Yet for those caring for a family member with Alzheimer’s Disease the Holidays can be filled with trips to the doctor or the emergency room. They can be times that our loved one may show frustration, agitation or aggressive behaviors, instead of being filled with joy and good will. This can destroy the Holidays for the caregiver and the rest of the family. Many caregivers often cease participating in the Holidays altogether after a horrendous holiday.

The Holidays are times that can bring great stress for many. When you add a loved one who has Alzheimer’s Disease into the mix often the stress can become too much for both the caregiver and the loved one. You do not need to dread the arrival of the Holidays. There are ways you can still celebrate the season by making adjustments and considerations to improve your chance of a safe and happy holiday for both you and your loved one.

To read the complete article with tips on parties, holiday decorations, winter safety, and maintaining your own sanity, click here… http://www.ec-online.net/Knowledge/Articles/holidays.html

We also have a new discussion thread called “The Holidays for Caregivers” at http://eldercare.infopop.cc/6/ubb.x?a=tpc&s=4956035941&f=3456034151&m=8116025951 You can join in the conversation or just read up on what others are thinking…

CAREGIVER STORE: “Elder Care: A Six-Step Guide to Balancing Work and Family”

There are literally hundreds of books that have been written to guide families through the caregiving journey. Many of them are exceptional – but you probably only need to buy or read four or five of them, depending on your specific needs.

If you are working full-time (like most caregivers), John Paul Marosy’s practical book, “Elder Care: A Six Step Guide to Balancing Work and Family” should be on your reading list.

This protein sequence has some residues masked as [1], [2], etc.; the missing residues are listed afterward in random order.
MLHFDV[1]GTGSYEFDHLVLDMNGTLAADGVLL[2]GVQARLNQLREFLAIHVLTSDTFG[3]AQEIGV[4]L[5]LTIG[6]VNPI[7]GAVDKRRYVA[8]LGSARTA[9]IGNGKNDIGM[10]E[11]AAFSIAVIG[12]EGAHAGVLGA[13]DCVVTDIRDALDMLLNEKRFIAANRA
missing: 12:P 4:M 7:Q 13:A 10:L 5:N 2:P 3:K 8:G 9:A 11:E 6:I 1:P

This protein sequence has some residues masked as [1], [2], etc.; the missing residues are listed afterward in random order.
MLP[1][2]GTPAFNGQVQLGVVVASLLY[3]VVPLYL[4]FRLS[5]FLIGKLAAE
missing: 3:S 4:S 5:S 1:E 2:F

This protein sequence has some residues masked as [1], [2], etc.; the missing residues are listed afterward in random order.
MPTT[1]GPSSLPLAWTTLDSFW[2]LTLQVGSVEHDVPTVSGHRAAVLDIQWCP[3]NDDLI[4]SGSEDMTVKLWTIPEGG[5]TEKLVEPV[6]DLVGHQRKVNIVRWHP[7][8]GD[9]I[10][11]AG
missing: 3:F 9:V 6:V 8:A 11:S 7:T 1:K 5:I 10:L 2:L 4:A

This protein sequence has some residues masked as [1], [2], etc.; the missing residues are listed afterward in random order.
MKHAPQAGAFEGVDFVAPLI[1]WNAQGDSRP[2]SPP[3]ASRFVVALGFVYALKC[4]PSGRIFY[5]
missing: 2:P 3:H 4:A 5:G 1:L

John Paul’s hands-on book is the only resource of its kind that I am aware of. It is the only book that addresses some very difficult issues that caregivers with conflicting responsibilities at home and in the office regularly face. For example, detailed questionnaires that help to assess how your eldercare situation is impacting work. It also gives you insights on what to say – and what NOT to say to your supervisor.

The book includes information, tips, worksheets, and wisdom on the following topics:

  • Assessing your situation at work: the impact your elder is having on your work, the level of trust between you and your supervisor, etc.
  • Assessing your eldercare situation: feelings and concerns, holding family meetings, setting up an information folder, etc.
  • Learning about resources at work
  • Weighing options and implementing a plan
  • Long-Distance caregiving
  • Eldercare Resources

John Paul’s book is available directly from ElderCare Online’s secure caregiving store at http://www.ec-online.net/Store/store.htm

HEALTHY AGING: “Heart Attack Prevention: Another Good Reason to Get a Flu Shot?”

Most people aged 65 and older are advised to get a flu shot each fall to stave off the debilitating aches, fever, and chills of the flu during the winter months. But now researchers think they have found an additional benefit to an annual flu shot: prevention of a heart attack in people who have existing heart problems.

“We found that getting a flu shot was associated with a 67% reduction in the risk of having a second heart attack for those over the age of 65,” says S. Ward Casscells, director of the University of Texas-Houston Medical School Department of Internal Medicine Division of Cardiology. “This benefit was confirmed by a similar study done in Washington State.”

Read the complete article on our Healthy Aging Channel at http://www.ec-online.net/Knowledge/Articles/heartattackflu.html 

ELDERCARE FORUM: Updates and User Tips

The Forum has been completely upgraded and enhanced with the most current software and a fast reliable server. I am so pleased that we have made this big step, even if it costs a few extra dollars each month and a great deal of headaches.

I welcome back all members who joined the previous version of the Forum. Your personal profiles and posts have been transferred to the new Forum. If you have forgotten your password, you can request that it be sent to you automatically by e-mail.

The Forum has a new address: http://eldercare.infopop.cc/6/ubb.x. All old links will NOT work. This was unavoidable, even though I tried hard to make the transition as seamless as possible.

In the transition to the new server, we had to delay the importing of some messages. Most of these messages came from the “We Laugh to Survive” and “Residential Options” section. These posts will be reloaded in the coming weeks. So if you see a thread that has not been discussed in a while, or one where there are no “views,” it is due to this delay. Just because a thread is a year old does not necessarily mean that it is outdated and irrelevant. Many old threads have gotten a new lease on life!